'I Was Told I Was Too Small To Play Professional Rugby' - The Irish Rugby Dream Fulfilled In Scotland

'I Was Told I Was Too Small To Play Professional Rugby' - The Irish Rugby Dream Fulfilled In Scotland

Max McFarland's career was almost over before it began.

It had always been the boyhood dream. The routine response when asked what he wanted to do when he was older. A deep desire to play professional rugby.

Yet in January 2013 Mike Ruddock named his Ireland U20s squad and McFarland wasn't in it. His prowess in the Leinster Schools Senior Cup with Clongowes was not enough to merit a call-up. This was a catastrophic blow that put any academy contract and future career in jeopardy.

"I was told at the time I was too small to play professional rugby," McFarland recalls with a grimace.

"Early on, my avenue in Ireland was closed off. Just because I never made that Ireland 20s squad and all the academies are picked from that."

His is a unique breed in the modern game. Standing at 5'9, McFarland managed to make his athleticism and speed assets to thrive in a sport where the predominant currency is size.

It’s always in the back of my mind because obviously rugby is getting that way, the boys are getting a lot bigger. It is very rare you see lads my size get through. I’ve done my best, I’ve gone from 70 kilos to 85 kilos. I remember that happening and it was heartbreaking for me. Obviously, I’d always had dreams for Ireland and doing my best there. It all seemed to go my way literally until that point.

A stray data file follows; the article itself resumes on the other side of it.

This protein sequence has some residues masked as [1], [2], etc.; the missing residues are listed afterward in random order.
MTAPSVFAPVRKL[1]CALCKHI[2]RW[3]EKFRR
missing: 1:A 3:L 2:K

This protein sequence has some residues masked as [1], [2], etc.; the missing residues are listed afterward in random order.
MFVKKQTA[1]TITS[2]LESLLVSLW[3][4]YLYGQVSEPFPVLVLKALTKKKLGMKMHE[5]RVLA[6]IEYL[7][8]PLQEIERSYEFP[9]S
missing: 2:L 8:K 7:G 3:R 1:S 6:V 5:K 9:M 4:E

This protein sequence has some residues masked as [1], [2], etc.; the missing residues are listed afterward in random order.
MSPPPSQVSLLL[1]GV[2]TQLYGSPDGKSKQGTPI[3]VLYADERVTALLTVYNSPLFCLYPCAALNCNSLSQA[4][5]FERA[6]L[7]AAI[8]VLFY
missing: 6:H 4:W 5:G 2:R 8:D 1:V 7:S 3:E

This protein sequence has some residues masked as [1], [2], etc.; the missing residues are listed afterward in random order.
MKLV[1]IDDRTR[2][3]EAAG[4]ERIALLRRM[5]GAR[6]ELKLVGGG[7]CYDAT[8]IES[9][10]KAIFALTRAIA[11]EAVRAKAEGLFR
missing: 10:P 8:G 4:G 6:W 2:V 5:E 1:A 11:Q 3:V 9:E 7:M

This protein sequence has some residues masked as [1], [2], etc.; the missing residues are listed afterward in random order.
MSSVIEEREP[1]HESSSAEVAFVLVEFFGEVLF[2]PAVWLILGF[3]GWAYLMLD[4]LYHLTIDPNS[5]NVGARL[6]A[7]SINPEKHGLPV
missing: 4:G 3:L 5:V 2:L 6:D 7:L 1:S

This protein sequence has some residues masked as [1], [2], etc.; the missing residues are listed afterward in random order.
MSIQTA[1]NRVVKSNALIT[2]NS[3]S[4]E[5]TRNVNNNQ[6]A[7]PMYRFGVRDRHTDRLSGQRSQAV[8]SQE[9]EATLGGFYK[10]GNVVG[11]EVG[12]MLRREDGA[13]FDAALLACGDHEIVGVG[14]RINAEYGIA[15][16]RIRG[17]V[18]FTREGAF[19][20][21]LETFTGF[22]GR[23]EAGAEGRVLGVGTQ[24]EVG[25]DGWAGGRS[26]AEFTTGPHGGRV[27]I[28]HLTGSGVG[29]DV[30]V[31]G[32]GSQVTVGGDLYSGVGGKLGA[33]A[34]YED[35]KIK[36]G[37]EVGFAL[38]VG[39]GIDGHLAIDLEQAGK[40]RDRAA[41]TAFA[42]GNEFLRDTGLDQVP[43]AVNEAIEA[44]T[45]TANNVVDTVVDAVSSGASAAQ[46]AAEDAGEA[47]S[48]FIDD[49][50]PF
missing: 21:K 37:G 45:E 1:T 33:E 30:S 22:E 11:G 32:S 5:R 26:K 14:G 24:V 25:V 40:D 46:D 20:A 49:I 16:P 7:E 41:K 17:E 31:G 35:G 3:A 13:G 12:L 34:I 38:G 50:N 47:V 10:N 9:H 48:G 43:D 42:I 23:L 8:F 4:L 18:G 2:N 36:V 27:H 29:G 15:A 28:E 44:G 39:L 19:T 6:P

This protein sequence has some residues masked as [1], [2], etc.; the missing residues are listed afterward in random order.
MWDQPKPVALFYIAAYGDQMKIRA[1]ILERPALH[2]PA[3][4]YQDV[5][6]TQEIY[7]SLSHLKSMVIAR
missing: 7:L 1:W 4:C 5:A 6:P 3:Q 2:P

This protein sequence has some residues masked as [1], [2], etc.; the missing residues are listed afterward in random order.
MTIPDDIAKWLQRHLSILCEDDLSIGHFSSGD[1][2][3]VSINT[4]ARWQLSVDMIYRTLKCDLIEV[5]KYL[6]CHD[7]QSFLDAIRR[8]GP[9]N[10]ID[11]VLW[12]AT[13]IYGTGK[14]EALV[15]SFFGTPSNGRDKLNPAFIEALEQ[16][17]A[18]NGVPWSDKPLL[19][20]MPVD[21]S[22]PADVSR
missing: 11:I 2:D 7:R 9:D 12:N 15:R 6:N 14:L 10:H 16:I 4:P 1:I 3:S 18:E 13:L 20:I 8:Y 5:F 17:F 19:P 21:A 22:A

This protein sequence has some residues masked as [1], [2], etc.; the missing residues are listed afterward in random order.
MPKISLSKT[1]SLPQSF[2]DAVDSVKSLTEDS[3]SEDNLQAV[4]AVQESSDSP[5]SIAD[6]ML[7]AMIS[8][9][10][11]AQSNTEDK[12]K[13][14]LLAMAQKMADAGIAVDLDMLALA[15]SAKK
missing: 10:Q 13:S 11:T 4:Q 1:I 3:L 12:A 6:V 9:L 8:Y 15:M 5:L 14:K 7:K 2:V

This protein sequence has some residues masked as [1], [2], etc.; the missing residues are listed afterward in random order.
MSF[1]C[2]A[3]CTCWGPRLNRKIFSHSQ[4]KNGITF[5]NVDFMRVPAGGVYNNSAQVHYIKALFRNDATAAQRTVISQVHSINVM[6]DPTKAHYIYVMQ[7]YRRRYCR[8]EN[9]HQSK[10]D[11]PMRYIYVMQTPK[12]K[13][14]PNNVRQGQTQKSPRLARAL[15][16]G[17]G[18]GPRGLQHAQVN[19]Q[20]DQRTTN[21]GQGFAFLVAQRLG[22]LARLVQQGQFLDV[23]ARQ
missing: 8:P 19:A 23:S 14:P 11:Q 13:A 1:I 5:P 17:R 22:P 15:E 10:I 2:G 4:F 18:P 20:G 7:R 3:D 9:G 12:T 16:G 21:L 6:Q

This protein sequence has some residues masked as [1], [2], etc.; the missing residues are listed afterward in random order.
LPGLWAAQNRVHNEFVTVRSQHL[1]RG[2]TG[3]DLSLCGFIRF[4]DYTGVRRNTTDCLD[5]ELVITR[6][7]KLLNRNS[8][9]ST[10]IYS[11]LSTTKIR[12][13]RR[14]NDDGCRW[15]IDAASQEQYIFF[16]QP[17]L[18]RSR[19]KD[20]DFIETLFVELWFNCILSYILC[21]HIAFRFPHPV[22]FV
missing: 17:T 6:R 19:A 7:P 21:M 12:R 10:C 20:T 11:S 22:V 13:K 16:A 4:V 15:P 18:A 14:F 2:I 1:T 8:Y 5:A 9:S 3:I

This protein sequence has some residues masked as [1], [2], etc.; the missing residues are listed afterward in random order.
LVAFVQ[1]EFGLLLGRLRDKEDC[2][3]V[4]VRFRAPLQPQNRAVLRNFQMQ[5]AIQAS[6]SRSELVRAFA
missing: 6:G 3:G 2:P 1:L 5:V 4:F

With Luke McGrath and David Shanahan established in the depth chart, McFarland transitioned from scrum-half to full-back in schools rugby, helping Clongowes to a senior cup final. There they were felled by a St. Michaels team that included Dan Leavy,  Rory O'Loughin, Ross Byrne and Cian Kelleher.

max mcfarland

He is quick to cite Leinster's Elite Player Development Officer and now Ireland U20 head coach Noel McNamara and former backs coach Girvan Dempsey for their guidance through this difficult time. They suggested the positional switch after the U20s set-back.

With the dream gradually fading, life's realities began to loom. College, club rugby with Clontarf, compromising.

It was his performances in the AIL that attracted the attention of an almighty figure. Due to his attributes, McFarland has an ability particularly suited to the Rugby sevens game. At the time, Ireland's presence in the sport was minimal but it just so happens that he was qualified to play for one of the 16 'core teams' who compete in the World Rugby tournament; Scotland.



Thanks to his grandfather, McFarland was eligible for the Scottish team and was capped in 2014 off the back of his club rugby showings. Edinburgh made an approach which was begrudgingly knocked back. University came first, but the professional rugby ambition was rekindled once more.

I basically wanted to go professional after that. See the difference is that when I went over there, the Ireland sevens wasn’t there so that avenue was closed off. Scotland had quite an established sevens team at the time. I’m obviously quite a small player. To make my mark on the professional stage or a higher level than AIL I needed to make another step up and for me, that pathway was always sevens.

It was something I was quite good at from a young age. Luckily, it has really helped me show what I can do. The opportunity basically came about to play with Scotland because after my degree I got offered a dual contract with Munster and the Irish sevens.